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08/02/2002 Archived Entry: "Civil Disobedience"

Yesterday was odd. It was the first time I have participated in hands-on, grassroots nonviolent action for years...and the experience has left me strangely unsettled. I advocate nonviolent resistance as the best vehicle for social change. (See Gene 198 methods of nonviolent action.) But, for some while, I have been just that...an advocate, not an activist, and there is a world of difference. I could claim activism because one of the most respected tactics of nonviolence is to write and educate -- something I do productively -- but it doesn't *feel* like activism. Nothing captures the feeling as much as standing beside people at a protest or negotiating with police who don't want you *there*, who want you to "move on." That's the visceral part of nonviolent resistance, that's its beating heart: people publicly confronting authority and peacefully saying "no."

It is the process that enchanted me years ago when I first read Sharp's "The Politics of Nonviolent Action", the single finest work on the subject. I saw a vision of how society could change without bloodshed, without the irrational lashing out that creates victims; nonviolence offered a peaceful means of change that focused tightly in on correcting the source of injustice. Carl Watner and George H. Smith saw the same thing, which is why we founded The Voluntaryist in our youth.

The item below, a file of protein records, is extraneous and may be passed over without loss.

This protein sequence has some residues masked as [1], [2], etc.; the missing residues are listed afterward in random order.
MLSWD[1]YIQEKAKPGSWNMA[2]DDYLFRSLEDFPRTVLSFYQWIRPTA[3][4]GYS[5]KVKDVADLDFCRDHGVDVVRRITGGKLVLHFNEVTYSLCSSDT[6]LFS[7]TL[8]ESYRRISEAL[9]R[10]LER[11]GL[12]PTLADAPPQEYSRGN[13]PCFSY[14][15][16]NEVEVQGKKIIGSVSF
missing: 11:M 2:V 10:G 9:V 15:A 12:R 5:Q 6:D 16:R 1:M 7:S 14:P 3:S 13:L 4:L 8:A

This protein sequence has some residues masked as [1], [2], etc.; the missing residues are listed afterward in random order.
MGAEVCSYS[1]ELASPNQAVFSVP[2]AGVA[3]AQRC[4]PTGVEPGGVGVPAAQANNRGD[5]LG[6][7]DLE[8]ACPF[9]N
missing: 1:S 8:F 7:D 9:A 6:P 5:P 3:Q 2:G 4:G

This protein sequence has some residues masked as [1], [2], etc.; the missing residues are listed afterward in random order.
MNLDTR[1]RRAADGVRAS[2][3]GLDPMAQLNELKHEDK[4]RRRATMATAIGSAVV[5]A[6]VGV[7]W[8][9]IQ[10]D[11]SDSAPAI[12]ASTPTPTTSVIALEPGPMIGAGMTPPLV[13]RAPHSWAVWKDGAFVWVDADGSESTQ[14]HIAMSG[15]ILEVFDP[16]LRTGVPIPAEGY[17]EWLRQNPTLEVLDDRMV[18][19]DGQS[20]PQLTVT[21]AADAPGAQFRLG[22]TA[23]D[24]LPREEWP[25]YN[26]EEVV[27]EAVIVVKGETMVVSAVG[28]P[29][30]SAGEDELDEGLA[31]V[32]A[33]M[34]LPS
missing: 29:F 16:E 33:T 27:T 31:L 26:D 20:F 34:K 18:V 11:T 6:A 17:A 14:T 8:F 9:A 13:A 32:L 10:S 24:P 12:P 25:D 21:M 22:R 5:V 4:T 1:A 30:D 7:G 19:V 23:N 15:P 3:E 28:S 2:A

Nonviolent action still offers that vision. But have I changed? Yesterday my husband and I joined the farmers who are our neighbors in an impromptu protest that blocked traffic in a limited area, in a limited manner. The protest was peaceful, with one farmer bringing his three young children, and popsicles being handed out to those who participated in the 90 degree + bright sunlight. The media coverage was swift, plentiful, and sympathetic. The reaction of the omnipresent police was mixed, from tacit encouragement to threats, depending on the officer on the scene. The government Ministry whom I hold responsible for the injustice is holding an emergency meeting tomorrow (I assume) to discuss the disturbing display of nonviolent resistance that could evolve into widespread civil disobedience. By most measures, the foregoing means that the protest was successful.

So why am I unsettled? Various explanations are possible, including: 1) I have grown too comfortable; 2) I don't agree with everything being said or done; 3) I am experienced enough to understand the dangers of nonviolent resistance; 4) Confrontation is emotionally difficult and being unsettled is natural; 5) It has been a long time.

All or none of these explanations may be true. I suppose I will come to understand what my reaction is and what it means as the protest continues over the coming months, as it is sure to do in one form or another. I'll be there. As much to come to grips with my own attitudes as to change the response of government to a bad situation of its own making. Maybe one of the people I'll meet there will be the younger me of Voluntaryist days.

Like I said, yesterday was odd.


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